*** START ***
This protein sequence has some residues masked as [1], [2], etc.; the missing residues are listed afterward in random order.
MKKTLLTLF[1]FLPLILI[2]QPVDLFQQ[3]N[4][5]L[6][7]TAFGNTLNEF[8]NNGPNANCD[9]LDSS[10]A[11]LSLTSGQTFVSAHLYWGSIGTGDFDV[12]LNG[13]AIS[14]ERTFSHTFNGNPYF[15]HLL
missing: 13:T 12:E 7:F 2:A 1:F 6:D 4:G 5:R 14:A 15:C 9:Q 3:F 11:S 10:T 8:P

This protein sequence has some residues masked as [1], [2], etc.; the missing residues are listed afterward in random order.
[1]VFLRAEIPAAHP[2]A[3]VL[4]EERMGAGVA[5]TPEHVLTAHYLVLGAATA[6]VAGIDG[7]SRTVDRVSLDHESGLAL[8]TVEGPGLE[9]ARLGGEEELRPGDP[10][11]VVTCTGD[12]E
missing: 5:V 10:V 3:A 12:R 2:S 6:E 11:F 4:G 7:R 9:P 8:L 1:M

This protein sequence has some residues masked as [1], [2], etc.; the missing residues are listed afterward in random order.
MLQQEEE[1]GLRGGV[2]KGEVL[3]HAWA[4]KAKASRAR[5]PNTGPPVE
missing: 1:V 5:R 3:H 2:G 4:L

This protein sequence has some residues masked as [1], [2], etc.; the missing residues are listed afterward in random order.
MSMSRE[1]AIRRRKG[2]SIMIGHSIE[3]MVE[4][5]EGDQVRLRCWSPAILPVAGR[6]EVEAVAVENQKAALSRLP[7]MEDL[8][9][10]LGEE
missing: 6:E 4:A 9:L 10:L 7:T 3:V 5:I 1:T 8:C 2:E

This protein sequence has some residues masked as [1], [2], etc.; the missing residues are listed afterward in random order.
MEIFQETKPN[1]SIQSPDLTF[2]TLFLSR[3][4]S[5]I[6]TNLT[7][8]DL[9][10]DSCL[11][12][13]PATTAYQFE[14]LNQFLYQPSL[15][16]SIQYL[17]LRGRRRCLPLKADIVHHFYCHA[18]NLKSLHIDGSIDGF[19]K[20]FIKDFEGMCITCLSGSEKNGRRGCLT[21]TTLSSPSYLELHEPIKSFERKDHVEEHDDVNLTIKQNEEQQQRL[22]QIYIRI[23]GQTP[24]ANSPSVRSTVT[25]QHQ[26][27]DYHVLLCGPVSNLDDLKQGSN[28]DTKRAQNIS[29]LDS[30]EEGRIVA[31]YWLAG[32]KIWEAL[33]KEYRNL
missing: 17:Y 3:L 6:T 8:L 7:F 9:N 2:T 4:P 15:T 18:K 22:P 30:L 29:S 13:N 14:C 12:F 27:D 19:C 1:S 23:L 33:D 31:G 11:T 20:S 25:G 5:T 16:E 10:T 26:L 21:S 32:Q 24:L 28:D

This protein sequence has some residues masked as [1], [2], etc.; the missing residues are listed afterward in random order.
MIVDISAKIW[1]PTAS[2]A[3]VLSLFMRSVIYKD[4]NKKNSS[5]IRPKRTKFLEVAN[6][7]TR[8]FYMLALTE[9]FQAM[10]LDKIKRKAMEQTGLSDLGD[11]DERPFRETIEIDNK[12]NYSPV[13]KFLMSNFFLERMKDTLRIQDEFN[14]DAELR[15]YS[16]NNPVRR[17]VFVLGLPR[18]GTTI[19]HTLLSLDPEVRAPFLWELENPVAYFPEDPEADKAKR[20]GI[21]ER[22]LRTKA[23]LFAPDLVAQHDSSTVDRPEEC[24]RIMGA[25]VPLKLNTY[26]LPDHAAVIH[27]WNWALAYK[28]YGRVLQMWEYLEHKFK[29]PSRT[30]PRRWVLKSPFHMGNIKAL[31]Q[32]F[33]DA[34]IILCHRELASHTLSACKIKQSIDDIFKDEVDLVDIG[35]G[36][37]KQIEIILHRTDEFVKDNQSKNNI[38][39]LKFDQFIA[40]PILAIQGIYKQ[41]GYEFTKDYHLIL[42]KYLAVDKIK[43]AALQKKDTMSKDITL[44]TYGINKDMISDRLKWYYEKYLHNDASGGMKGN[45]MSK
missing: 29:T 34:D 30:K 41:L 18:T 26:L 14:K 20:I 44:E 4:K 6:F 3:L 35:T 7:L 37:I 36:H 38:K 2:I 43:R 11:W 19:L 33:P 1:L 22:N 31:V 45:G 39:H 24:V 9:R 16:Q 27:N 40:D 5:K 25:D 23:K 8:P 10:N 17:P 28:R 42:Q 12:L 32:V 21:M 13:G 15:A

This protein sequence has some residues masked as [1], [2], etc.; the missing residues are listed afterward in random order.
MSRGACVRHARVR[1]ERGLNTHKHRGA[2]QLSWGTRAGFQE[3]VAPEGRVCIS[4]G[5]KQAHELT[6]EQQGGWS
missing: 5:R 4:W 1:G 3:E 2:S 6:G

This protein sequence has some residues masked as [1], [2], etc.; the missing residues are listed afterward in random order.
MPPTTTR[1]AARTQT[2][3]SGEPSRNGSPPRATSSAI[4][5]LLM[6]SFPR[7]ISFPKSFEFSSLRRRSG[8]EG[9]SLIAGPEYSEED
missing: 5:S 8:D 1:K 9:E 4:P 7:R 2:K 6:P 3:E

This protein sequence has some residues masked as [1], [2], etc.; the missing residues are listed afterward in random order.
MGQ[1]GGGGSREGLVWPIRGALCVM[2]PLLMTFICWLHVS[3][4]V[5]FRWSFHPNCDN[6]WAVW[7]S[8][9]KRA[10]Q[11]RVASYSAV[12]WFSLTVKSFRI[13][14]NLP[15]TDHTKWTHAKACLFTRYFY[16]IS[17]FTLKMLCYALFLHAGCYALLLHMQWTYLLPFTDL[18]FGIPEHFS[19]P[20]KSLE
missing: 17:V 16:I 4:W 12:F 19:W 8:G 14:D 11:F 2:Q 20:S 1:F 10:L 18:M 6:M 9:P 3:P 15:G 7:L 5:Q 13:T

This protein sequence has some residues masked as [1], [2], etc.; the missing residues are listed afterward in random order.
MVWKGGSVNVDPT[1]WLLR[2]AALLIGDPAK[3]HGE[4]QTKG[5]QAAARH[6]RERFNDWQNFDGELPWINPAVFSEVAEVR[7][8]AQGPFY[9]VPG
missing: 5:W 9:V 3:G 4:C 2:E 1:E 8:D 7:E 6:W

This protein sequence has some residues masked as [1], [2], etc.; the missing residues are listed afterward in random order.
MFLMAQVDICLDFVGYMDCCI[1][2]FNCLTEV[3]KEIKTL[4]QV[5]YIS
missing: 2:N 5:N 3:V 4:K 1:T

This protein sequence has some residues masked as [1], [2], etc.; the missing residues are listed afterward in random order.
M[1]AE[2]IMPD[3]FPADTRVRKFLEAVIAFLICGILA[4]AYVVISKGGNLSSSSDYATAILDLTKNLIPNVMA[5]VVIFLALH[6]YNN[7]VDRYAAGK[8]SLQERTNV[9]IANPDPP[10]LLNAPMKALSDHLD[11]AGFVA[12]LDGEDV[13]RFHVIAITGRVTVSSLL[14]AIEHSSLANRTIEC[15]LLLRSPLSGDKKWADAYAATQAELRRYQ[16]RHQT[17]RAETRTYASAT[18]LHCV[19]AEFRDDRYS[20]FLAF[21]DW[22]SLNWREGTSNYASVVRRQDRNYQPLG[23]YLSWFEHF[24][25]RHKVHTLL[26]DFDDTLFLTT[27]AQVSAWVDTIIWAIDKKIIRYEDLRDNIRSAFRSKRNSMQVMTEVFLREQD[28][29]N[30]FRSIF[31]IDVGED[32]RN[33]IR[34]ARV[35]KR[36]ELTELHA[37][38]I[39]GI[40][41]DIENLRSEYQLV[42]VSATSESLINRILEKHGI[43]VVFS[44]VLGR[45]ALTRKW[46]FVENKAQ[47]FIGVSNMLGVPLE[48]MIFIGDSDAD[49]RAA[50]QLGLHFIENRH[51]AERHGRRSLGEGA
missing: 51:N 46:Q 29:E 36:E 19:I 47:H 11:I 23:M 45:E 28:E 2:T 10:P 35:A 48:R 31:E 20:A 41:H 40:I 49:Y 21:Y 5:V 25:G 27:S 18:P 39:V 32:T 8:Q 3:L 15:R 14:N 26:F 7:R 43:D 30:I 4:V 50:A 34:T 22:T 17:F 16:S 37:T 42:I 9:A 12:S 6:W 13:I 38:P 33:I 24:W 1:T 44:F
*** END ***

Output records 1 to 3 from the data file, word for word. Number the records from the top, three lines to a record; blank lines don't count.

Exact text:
This protein sequence has some residues masked as [1], [2], etc.; the missing residues are listed afterward in random order.
MKKTLLTLF[1]FLPLILI[2]QPVDLFQQ[3]N[4][5]L[6][7]TAFGNTLNEF[8]NNGPNANCD[9]LDSS[10]A[11]LSLTSGQTFVSAHLYWGSIGTGDFDV[12]LNG[13]AIS[14]ERTFSHTFNGNPYF[15]HLL
missing: 13:T 12:E 7:F 2:A 1:F 6:D 4:G 5:R 14:A 15:C 9:Q 3:F 11:S 10:T 8:P

This protein sequence has some residues masked as [1], [2], etc.; the missing residues are listed afterward in random order.
[1]VFLRAEIPAAHP[2]A[3]VL[4]EERMGAGVA[5]TPEHVLTAHYLVLGAATA[6]VAGIDG[7]SRTVDRVSLDHESGLAL[8]TVEGPGLE[9]ARLGGEEELRPGDP[10][11]VVTCTGD[12]E
missing: 5:V 10:V 3:A 12:R 2:S 6:E 11:F 4:G 7:R 9:P 8:L 1:M

This protein sequence has some residues masked as [1], [2], etc.; the missing residues are listed afterward in random order.
MLQQEEE[1]GLRGGV[2]KGEVL[3]HAWA[4]KAKASRAR[5]PNTGPPVE
missing: 1:V 5:R 3:H 2:G 4:L